Great Memories Of Fran Crippen, Great Decision By USA
The Tactics & Techniques of Elite Open Water Swimmers was filmed at the 2010 USA Swimming Open Water National Championships in Long Beach, California.
“Fran’s fierce competitiveness and his unbridled joy in pushing himself was always an inspiration to watch,” observed Steven Munatones. “He is such a treasure to the open water swimming world and his loss at a FINA competition run by Ayman Saad was a huge blow to the sport.
But his death opened the eyes of the open water swimming community about the dangers of swimming in warm water. People have always been concerned by hypothermia in cold water, but it is really the risk of hyperthermia in warm water conditions that has led to more deaths in the sport on a worldwide basis.”
After many months of deliberation and introspection, FINA instituted many changes including establishing a maximum water temperature rule of 31°C.*
“Unfortunately, this FINA rule is sometimes adhered to and sometimes not, depending on the race, coaches and event directors.
The 2017 Asian Open Water Swimming Championship was held in water that warmed up to 31.9°C (89.42°F) before the 10 km race. Ronnie Wong, the FINA Technical Open Water Swimming Committee chairman, decided to hold the race anyway and four athletes ended up hospitalized.
Team Japan – rightly so – pulled its swimmers from the event. It was a telling decision because the Japanese athletes (Yasunari Hirai and Yumi Kida) were overwhelmingly favored to win the 10 km race, but the Japanese understood the health risks in racing over 10 km in water over 31°C (87.8°F).
Same thing happened at the 25 km race at the 2009 FINA World Championships in Shanghai when the water temperatures exceeded 31°C, but FINA delegates including Sam Greetham and its FINA Sports Medicine Committee members under the direction of Dr. David Gerrard decided it was safe to race in extremely warm water above 31°C – even as athletes were being rescued and taken to local hospitals due to hyperthermia.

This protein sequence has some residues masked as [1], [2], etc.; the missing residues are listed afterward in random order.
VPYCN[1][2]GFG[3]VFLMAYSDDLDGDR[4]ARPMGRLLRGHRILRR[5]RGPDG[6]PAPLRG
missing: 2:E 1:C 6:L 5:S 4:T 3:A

Like Team Japan earlier this year, I greatly respect reigning world champions Alex Meyer and Linsy Heister as well as world champion Thomas Lurz for standing up and pulling out of the 2009 FINA World Championships because of dangerously warm conditions.”
Similarly, USA Swimming – with institutional experience of the avoidable death of one of its athletes – is very careful when it comes to warm-water conditions.
USA Swimming announced that the four Americans (Katy Campbell, Becca Mann, Taylor Abbott and David Heron) scheduled to swim in the 10 km race at the upcoming World University Games on August 27th will not compete given the expected high air and water conditions.
It announced, “USA Swimming would like to thank FISU and the local organizing committee for their diligent work on developing an excellent course and safety plan for the event. As a sport, open water swimming presents a number of variables, including, in this instance, weather and water temperature. The safety of its athletes is USA Swimming’s No. 1 priority, and this decision was made after thorough examination of all available information.”
* FINA OWS 5.5: The water temperature should be a minimum of 16°C and a maximum of 31°C. It should be checked the day of the race, 2 hours before the start, in the middle of the course at a depth of 40 cm. This control should be done in the presence of a Commission made up of the
following persons present: a Referee, a member of the Organising Committee and one coach from the teams present designated during the Technical Meeting.
Copyright © 2008 – 2017 by World Open Water Swimming Association